QS Film School — An Intro To Modern Skate Videos With Plots

In Boogie Nights, Paul Thomas Anderson’s film about the porn industry of the 70s and 80s, Burt Reynolds’ Jack Horner gives a fateful speech admonishing the advent of home video: “I have a stable of actors and actresses. They’re professionals. They’re not a bunch of fucking amateurs. They’re proven in the box office. They get people in theaters, where films should be seen, and they know how to fuck.”

It is not hard to imagine similar tirades (maybe with a few words switched out) occurring in Powell-Peralta boardrooms as the 80s were coming to a close, and skateboarding was around the corner from a crash. Skate videos of the decade were refined and narrative-driven, and for good reason. There were only like, six tricks invented at the time, so they had to fill up those other 53 minutes in an hour-long skate video with story, personality shots and other shit.

But what would come after skateboarding’s believed-to-be demise was a rebirth. Videos like Snuff, Video Days, Tim & Henry’s Pack of Lies, and Questionable were unrepentant in their progression — they were too busy inventing modern skateboarding in front of your eyes to worry about the extracurricular malarky from the Animal Chin days. New faces and a camera thrown in a backpack was the name of the game. The old mode was dead. But for how long?

Skateboarding draws many parallels to pornography, but one of the most curious ones is an incessant need to add narrative to something that nobody watches for the story. As we will soon learn, plots returned to skate videos as quickly as they went.

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Mad Luv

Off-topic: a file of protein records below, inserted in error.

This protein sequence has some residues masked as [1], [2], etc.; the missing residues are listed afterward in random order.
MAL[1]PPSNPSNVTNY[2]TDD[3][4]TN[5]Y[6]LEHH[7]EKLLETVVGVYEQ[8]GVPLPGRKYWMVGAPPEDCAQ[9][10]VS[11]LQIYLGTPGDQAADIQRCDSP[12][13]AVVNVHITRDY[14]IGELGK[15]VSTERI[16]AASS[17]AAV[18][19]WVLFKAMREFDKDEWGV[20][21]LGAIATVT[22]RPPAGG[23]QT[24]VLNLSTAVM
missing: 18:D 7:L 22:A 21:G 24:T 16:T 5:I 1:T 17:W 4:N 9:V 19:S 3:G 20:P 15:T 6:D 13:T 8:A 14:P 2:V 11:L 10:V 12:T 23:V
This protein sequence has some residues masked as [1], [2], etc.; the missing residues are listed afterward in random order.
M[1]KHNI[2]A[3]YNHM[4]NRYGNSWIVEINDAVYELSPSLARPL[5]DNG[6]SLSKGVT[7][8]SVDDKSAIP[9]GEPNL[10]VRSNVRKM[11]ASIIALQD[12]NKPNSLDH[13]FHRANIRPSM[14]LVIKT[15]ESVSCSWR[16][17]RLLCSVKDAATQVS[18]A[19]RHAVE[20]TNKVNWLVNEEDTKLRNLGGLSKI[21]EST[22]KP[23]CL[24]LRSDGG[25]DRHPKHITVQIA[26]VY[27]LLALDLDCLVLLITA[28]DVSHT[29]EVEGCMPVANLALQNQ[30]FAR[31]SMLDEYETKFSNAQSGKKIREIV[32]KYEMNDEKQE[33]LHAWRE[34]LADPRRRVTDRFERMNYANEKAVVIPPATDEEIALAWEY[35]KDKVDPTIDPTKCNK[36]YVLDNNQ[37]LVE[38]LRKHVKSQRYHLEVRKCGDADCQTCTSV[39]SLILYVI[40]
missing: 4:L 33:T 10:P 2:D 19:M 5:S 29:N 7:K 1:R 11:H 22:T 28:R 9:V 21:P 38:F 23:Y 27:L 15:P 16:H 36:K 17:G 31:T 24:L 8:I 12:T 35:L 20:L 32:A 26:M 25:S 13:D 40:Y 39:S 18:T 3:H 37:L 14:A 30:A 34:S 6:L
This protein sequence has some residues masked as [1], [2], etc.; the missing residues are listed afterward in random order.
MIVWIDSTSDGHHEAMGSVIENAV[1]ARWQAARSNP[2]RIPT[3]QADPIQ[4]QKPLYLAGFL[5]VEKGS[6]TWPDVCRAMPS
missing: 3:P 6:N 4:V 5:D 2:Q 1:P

abduction

Illustration by Mark Hall-Patch

The QS webstore is now live with spring merch. Quantities are thinning out a bit, so grab something while you can :) Available in U.S., Canadian and Japanese shops now. Those stockists can be found here. Arriving in Europe this week, but we need to update the list of Euro and Japanese shops. Hold tight. Thanks everyone for your support in helping us continue to do what we do (e.g. compile John Choi quotes.)

Please support Civil Skateshop & the Adrian Hall Plaza spot in Providence, R.I.

I’d be perfectly fine with watching a full part of T.J. skating Columbus Park ¯\_(ツ)_/¯

iPhone video of Cyrus’ cover photo, via Communipaw Ave legend, Tyler Tufty.

Big surprise, Bobshirt compiled another amazing interview, this time with Rob Pluhowski. He runs through the full history of Habitat without any hints of entitlement or bitterness that seem to color some others’ recollections of the era. Gracious interview from a guy who graciously bowed out of skateboarding.

“It’s not even that he seemed unconcerned what people may think, but that he seems only vaguely aware that such people might even exist, and doesn’t seem much interested in sweating it too much either way.” — Boil the Ocean re: the aforelinked interview, and the rare act of bowing out of skateboarding and never looking back.

While on the topic of level-headed skateboarders, Sammy Winter seems like a fine lad.

Can’t really remember the last time the thought “wow, what a front tailslide heelflip out!” came to mind, but wow, what a front tailslide heelflip out! Via Neil Herrick’s Meadowlands part. Support Jersey-owned businesses and buy the DVD here.

New video from Frog Skateboards with a dope ender.

Riley Hawk and Danny Brady seems like an odd pairing, but ok, why not?

Um, there’s a Muska silhouette deck generator. Sure?

Someone remixed all of Taylor Nawrocki’s footage from John Valenti’s “Valencia Report” video that went live on Transworld about a month ago.